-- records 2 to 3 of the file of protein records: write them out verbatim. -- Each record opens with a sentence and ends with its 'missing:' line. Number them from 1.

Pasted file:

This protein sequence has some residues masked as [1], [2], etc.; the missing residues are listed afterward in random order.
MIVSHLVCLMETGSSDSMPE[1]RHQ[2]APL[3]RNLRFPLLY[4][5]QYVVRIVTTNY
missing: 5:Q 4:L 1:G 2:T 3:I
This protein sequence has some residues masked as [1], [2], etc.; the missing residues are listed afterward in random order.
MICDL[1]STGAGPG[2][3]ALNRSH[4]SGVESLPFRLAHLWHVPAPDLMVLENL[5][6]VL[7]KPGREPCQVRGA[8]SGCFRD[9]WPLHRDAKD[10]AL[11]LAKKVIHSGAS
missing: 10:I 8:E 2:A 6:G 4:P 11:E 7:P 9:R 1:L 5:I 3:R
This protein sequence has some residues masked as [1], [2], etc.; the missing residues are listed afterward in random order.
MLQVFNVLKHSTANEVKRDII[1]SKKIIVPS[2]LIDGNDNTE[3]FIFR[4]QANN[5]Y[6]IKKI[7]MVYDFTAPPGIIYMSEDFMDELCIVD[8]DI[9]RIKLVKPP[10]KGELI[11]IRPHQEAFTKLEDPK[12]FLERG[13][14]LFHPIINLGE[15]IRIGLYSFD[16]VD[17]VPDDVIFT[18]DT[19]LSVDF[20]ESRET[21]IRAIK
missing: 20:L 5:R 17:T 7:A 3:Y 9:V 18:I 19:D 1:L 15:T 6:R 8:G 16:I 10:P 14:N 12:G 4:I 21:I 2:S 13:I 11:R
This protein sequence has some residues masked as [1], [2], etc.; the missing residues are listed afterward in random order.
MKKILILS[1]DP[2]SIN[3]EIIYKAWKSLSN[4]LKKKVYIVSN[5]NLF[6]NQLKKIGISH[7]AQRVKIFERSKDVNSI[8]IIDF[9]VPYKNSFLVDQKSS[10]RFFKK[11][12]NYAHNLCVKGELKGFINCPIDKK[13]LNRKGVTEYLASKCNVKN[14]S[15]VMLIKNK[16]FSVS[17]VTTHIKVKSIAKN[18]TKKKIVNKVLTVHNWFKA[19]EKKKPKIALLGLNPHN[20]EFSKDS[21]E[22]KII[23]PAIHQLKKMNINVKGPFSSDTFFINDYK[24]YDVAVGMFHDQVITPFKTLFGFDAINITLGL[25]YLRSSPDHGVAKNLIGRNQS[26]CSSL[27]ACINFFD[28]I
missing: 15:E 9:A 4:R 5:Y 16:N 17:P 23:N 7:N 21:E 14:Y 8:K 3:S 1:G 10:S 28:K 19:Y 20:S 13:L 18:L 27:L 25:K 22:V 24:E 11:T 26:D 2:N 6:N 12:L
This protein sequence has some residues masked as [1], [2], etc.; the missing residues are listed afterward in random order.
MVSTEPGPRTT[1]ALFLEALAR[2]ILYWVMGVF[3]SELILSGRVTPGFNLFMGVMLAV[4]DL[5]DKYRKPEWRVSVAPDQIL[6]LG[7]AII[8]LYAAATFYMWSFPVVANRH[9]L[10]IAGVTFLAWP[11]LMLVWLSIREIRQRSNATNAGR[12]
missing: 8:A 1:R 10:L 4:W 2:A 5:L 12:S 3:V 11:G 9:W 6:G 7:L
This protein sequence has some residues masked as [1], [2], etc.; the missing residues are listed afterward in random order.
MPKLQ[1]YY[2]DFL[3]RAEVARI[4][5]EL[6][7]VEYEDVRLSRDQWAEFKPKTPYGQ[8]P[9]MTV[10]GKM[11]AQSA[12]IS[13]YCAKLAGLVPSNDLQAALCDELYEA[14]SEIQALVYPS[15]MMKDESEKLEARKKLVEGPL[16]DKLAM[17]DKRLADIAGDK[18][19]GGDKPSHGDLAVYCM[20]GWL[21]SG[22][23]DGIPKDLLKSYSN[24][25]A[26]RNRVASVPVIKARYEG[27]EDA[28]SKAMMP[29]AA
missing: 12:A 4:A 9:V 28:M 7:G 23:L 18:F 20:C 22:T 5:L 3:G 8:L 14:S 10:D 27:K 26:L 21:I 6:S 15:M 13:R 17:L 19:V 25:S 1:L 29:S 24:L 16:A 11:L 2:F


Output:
This protein sequence has some residues masked as [1], [2], etc.; the missing residues are listed afterward in random order.
MICDL[1]STGAGPG[2][3]ALNRSH[4]SGVESLPFRLAHLWHVPAPDLMVLENL[5][6]VL[7]KPGREPCQVRGA[8]SGCFRD[9]WPLHRDAKD[10]AL[11]LAKKVIHSGAS
missing: 10:I 8:E 2:A 6:G 4:P 11:E 7:P 9:R 1:L 5:I 3:R
This protein sequence has some residues masked as [1], [2], etc.; the missing residues are listed afterward in random order.
MLQVFNVLKHSTANEVKRDII[1]SKKIIVPS[2]LIDGNDNTE[3]FIFR[4]QANN[5]Y[6]IKKI[7]MVYDFTAPPGIIYMSEDFMDELCIVD[8]DI[9]RIKLVKPP[10]KGELI[11]IRPHQEAFTKLEDPK[12]FLERG[13][14]LFHPIINLGE[15]IRIGLYSFD[16]VD[17]VPDDVIFT[18]DT[19]LSVDF[20]ESRET[21]IRAIK
missing: 20:L 5:R 17:T 7:A 3:Y 9:V 18:I 19:D 1:L 15:T 6:R 8:G 16:I 10:P 14:N 12:G 4:I 21:I 2:S 13:I 11:R